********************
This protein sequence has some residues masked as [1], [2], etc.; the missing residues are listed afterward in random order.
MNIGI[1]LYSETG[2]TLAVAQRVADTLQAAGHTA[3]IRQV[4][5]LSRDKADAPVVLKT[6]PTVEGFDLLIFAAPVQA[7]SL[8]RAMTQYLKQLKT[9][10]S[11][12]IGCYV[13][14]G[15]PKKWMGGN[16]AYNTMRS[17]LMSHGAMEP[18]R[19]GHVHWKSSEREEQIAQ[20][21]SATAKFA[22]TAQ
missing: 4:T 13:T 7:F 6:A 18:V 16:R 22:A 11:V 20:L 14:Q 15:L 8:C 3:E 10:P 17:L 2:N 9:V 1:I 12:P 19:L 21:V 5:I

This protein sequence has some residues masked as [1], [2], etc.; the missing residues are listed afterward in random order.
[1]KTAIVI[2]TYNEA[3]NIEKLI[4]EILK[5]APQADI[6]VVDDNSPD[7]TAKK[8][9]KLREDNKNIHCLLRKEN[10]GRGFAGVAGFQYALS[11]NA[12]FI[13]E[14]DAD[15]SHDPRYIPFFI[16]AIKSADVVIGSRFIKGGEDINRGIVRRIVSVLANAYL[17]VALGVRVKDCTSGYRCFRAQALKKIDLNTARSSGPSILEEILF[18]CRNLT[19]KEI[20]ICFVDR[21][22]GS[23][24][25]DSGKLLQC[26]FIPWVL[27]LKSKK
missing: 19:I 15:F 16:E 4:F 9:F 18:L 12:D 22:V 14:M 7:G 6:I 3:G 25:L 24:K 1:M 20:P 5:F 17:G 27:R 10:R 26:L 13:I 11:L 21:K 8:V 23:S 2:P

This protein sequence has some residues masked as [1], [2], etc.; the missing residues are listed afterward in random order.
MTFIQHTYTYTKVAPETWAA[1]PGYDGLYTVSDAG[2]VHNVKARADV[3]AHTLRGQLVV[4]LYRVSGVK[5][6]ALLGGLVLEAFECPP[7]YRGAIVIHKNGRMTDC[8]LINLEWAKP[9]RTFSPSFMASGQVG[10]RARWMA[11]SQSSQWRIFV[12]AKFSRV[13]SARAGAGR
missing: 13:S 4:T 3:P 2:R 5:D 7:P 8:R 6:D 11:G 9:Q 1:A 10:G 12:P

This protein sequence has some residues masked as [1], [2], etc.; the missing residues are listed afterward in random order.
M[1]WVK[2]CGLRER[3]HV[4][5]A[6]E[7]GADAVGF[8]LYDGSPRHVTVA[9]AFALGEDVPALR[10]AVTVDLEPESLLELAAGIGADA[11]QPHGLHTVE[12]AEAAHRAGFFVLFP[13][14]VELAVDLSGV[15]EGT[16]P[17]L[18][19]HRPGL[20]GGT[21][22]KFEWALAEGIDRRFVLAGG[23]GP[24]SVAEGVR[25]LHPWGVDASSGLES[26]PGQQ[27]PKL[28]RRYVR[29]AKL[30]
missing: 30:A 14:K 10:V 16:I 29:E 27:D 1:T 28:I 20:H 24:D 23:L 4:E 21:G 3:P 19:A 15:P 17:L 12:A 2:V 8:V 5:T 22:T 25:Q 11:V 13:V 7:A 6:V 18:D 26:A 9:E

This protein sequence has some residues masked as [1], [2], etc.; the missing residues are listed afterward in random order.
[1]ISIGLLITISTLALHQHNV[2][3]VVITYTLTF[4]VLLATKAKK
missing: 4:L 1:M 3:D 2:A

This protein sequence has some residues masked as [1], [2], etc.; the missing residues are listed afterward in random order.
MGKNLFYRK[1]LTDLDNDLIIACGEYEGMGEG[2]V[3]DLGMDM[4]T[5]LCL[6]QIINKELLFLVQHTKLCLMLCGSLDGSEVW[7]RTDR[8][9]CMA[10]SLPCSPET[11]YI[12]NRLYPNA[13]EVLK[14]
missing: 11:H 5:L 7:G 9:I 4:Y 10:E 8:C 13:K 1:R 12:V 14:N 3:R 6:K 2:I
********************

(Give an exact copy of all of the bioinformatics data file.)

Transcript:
This protein sequence has some residues masked as [1], [2], etc.; the missing residues are listed afterward in random order.
MNIGI[1]LYSETG[2]TLAVAQRVADTLQAAGHTA[3]IRQV[4][5]LSRDKADAPVVLKT[6]PTVEGFDLLIFAAPVQA[7]SL[8]RAMTQYLKQLKT[9][10]S[11][12]IGCYV[13][14]G[15]PKKWMGGN[16]AYNTMRS[17]LMSHGAMEP[18]R[19]GHVHWKSSEREEQIAQ[20][21]SATAKFA[22]TAQ
missing: 4:T 13:T 7:F 6:A 18:V 16:R 22:A 11:V 20:L 14:Q 15:L 8:C 3:E 10:P 17:L 2:N 9:V 1:I 12:P 19:L 21:V 5:I

This protein sequence has some residues masked as [1], [2], etc.; the missing residues are listed afterward in random order.
[1]KTAIVI[2]TYNEA[3]NIEKLI[4]EILK[5]APQADI[6]VVDDNSPD[7]TAKK[8][9]KLREDNKNIHCLLRKEN[10]GRGFAGVAGFQYALS[11]NA[12]FI[13]E[14]DAD[15]SHDPRYIPFFI[16]AIKSADVVIGSRFIKGGEDINRGIVRRIVSVLANAYL[17]VALGVRVKDCTSGYRCFRAQALKKIDLNTARSSGPSILEEILF[18]CRNLT[19]KEI[20]ICFVDR[21][22]GS[23][24][25]DSGKLLQC[26]FIPWVL[27]LKSKK
missing: 19:I 15:F 16:E 4:F 9:F 18:L 12:D 22:V 14:M 7:G 6:I 3:G 25:L 24:K 1:M 20:P 5:F 17:G 27:R 10:R 26:L 13:I 11:L 21:K 8:V 23:S 2:P

This protein sequence has some residues masked as [1], [2], etc.; the missing residues are listed afterward in random order.
MTFIQHTYTYTKVAPETWAA[1]PGYDGLYTVSDAG[2]VHNVKARADV[3]AHTLRGQLVV[4]LYRVSGVK[5][6]ALLGGLVLEAFECPP[7]YRGAIVIHKNGRMTDC[8]LINLEWAKP[9]RTFSPSFMASGQVG[10]RARWMA[11]SQSSQWRIFV[12]AKFSRV[13]SARAGAGR
missing: 13:S 4:T 3:P 2:R 5:D 7:P 8:R 6:D 11:G 9:Q 1:A 10:G 12:P

This protein sequence has some residues masked as [1], [2], etc.; the missing residues are listed afterward in random order.
M[1]WVK[2]CGLRER[3]HV[4][5]A[6]E[7]GADAVGF[8]LYDGSPRHVTVA[9]AFALGEDVPALR[10]AVTVDLEPESLLELAAGIGADA[11]QPHGLHTVE[12]AEAAHRAGFFVLFP[13][14]VELAVDLSGV[15]EGT[16]P[17]L[18][19]HRPGL[20]GGT[21][22]KFEWALAEGIDRRFVLAGG[23]GP[24]SVAEGVR[25]LHPWGVDASSGLES[26]PGQQ[27]PKL[28]RRYVR[29]AKL[30]
missing: 30:A 14:K 10:V 16:I 29:E 27:D 1:T 28:I 20:H 24:D 23:L 4:E 21:G 3:P 19:A 15:P 17:L 12:A 2:V 8:V 5:T 22:T 25:Q 11:V 13:V 7:A 6:V 18:D 26:A 9:E

This protein sequence has some residues masked as [1], [2], etc.; the missing residues are listed afterward in random order.
[1]ISIGLLITISTLALHQHNV[2][3]VVITYTLTF[4]VLLATKAKK
missing: 4:L 1:M 3:D 2:A

This protein sequence has some residues masked as [1], [2], etc.; the missing residues are listed afterward in random order.
MGKNLFYRK[1]LTDLDNDLIIACGEYEGMGEG[2]V[3]DLGMDM[4]T[5]LCL[6]QIINKELLFLVQHTKLCLMLCGSLDGSEVW[7]RTDR[8][9]CMA[10]SLPCSPET[11]YI[12]NRLYPNA[13]EVLK[14]
missing: 11:H 5:L 7:G 9:I 4:Y 10:E 8:C 13:K 1:R 12:V 14:N 3:R 6:K 2:I